The value of VMware Cloud on AWS is customers can take workloads running on VMware environments and easily get them out of their own data centers. It is well-suited for enterprises wanting to avoid refactoring applications, or those with capacity constraints, or those that want to scale without investing in more hardware, according to Kaplan.
"We believe there's a still a lot of data center footprint, and a lot of customers going to the public cloud, and we straddle the line of understanding," he said.
"This allows easy migration to a platform run by Amazon with all the familiarity of VMware, and also allowing customers to decide how to dip into native Amazon services."
AHEAD will continue investing in training its engineers around the product and building out solutions to differentiate its practice. The job of partners is to help customers make the best decision about "what lives where and how to get there."
The offering is gaining traction in the market, Kaplan said, and its share should steadily ramp.
"It doesn't happen overnight," Kaplan said. "This will allow for some interesting second-half of the year opportunities."
Sweeney, VMware's channel leader, said his company has been aligning with AWS at multiple levels.
That starts with their respective CEOs—VMware's Pat Gelsinger and AWS' Andy Jassy—and extends to the sales teams and his own relationship with Wise to align channel programs and enable the transition for partners.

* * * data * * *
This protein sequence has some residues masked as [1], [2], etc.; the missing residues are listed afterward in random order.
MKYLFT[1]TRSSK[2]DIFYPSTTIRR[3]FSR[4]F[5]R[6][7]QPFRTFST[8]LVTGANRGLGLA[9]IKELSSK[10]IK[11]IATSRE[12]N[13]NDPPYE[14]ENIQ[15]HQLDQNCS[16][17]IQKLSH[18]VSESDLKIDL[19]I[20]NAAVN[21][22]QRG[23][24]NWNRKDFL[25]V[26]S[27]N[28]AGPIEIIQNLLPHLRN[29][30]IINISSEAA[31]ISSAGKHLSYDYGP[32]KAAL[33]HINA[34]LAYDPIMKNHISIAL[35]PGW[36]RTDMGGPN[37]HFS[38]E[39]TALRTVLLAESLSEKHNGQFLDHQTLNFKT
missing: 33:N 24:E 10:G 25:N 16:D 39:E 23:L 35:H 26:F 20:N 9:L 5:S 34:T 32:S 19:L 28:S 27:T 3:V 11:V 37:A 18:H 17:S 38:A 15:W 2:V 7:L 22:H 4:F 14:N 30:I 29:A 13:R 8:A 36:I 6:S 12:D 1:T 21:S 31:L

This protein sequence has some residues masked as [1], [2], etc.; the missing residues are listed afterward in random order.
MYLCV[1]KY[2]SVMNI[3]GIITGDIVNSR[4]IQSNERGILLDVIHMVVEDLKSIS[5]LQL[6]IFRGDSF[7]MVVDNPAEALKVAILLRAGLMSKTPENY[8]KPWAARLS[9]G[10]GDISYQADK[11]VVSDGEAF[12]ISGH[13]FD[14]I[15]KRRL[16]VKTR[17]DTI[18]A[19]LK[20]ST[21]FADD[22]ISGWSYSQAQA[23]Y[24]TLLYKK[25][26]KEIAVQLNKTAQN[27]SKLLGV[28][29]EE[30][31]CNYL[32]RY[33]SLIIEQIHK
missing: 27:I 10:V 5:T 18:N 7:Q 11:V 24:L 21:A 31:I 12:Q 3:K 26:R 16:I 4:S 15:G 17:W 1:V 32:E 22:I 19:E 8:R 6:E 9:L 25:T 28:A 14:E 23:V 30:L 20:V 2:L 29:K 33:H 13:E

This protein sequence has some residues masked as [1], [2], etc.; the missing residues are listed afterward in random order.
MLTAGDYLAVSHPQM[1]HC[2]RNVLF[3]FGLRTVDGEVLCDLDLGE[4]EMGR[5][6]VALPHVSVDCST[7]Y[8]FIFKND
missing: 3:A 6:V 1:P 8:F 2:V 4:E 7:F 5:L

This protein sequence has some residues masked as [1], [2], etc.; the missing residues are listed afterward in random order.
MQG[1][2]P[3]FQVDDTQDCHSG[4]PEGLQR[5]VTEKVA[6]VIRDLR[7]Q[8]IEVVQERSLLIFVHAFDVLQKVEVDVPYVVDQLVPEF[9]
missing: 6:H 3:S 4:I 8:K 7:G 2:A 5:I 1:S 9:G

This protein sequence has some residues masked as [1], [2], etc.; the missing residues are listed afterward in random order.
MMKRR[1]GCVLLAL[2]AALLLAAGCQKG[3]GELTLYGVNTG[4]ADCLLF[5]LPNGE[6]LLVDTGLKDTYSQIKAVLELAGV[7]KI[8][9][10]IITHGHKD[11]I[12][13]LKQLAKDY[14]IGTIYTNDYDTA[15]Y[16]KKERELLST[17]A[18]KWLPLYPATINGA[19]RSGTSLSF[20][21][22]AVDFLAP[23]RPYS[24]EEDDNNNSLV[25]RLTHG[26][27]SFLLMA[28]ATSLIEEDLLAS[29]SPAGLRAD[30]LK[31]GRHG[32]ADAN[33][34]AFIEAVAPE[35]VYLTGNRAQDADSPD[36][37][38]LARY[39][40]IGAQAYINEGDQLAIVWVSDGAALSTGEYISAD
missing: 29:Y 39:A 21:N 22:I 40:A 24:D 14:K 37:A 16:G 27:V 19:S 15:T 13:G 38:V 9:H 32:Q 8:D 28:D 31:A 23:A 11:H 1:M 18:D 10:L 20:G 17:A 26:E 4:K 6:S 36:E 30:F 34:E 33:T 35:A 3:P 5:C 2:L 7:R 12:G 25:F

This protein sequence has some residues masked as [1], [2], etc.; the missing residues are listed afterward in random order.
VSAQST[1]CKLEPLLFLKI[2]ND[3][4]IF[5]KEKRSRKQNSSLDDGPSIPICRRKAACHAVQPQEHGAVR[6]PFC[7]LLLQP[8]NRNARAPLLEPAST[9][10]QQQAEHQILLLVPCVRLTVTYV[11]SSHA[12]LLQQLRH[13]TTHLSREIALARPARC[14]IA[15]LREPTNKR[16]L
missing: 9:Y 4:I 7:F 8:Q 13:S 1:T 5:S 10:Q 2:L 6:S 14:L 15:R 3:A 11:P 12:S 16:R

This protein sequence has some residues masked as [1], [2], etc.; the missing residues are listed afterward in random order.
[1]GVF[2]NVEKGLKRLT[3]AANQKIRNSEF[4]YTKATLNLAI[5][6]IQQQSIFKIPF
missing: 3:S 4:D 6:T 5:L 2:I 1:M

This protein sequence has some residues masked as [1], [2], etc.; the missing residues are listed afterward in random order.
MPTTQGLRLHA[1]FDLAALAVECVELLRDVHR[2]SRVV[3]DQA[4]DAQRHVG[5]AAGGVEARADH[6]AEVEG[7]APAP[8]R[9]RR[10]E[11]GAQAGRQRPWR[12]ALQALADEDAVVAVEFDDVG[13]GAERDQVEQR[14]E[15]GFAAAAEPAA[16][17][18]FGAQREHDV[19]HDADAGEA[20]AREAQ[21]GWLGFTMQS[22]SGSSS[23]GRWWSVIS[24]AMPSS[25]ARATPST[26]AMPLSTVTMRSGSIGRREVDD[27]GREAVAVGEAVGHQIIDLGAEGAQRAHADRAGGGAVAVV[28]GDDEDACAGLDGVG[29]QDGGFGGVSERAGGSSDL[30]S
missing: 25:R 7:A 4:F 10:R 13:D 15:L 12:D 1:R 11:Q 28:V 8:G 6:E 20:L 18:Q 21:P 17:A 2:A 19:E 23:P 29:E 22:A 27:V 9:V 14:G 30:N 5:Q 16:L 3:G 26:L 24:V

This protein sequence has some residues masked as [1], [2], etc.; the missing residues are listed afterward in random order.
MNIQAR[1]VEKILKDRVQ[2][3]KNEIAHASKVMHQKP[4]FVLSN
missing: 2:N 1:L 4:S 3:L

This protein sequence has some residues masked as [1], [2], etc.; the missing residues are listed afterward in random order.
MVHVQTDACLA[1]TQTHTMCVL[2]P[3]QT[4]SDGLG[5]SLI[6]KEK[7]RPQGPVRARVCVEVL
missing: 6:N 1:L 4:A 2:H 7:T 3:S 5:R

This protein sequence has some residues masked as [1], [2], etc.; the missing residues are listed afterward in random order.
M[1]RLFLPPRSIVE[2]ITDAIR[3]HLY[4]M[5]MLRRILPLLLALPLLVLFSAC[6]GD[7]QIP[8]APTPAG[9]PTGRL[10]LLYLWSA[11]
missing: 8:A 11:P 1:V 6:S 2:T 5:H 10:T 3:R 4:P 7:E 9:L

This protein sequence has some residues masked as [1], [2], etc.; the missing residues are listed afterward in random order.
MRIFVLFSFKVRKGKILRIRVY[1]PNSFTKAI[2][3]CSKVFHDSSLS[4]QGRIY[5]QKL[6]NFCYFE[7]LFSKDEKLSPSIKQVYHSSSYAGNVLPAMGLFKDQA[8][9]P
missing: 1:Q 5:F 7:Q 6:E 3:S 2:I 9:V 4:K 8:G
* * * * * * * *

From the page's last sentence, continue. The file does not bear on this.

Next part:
"There's tremendous alignment to go drive this service with a sense of urgency. We're going to get into a quarterly cadence talking about incremental services both of our partners are building to continue to drive this infrastructure," Sweeney said.
The new competency will work under the same framework as the dozen others VMware already offers its partners. VMware has seen that partners with those competencies end up driving deals two to four times larger than those without them.
"I've never personally seen this level of interest from customers and partners in a service. We have to help them figure out how to monetize, drive profitability and create incremental IP around the product," Sweeney said.
Groupware Technology, headquartered in Campbell, Calif., secured the competency just in time for Wednesday's global launch.
Ed Horley, vice president of engineering, said experienced VMware partners should not have trouble meeting the requirements laid out by the new program.
The more substantial challenge for partners will be figuring out where they fit in the ecosystem, and what use cases they can solve for their customers, Horley said.
Groupware has found a novel use case the new service enables—helping companies combine and manage infrastructure after mergers and acquisitions.
"Every partner needs to figure out what the use cases are going to be that makes sense for their customer base," Horley said. That requires understanding the nuances of the service, from billing to accessing native AWS capabilities.
"What's nice about what VMware has put together, they've given an onramp for a bunch of partners who may have had no experience working with AWS in the past to get into that game," he said.
"This is an easy initial onramp to start exploring things with AWS. Where it goes from there is anybody's guess," Horley told CRN.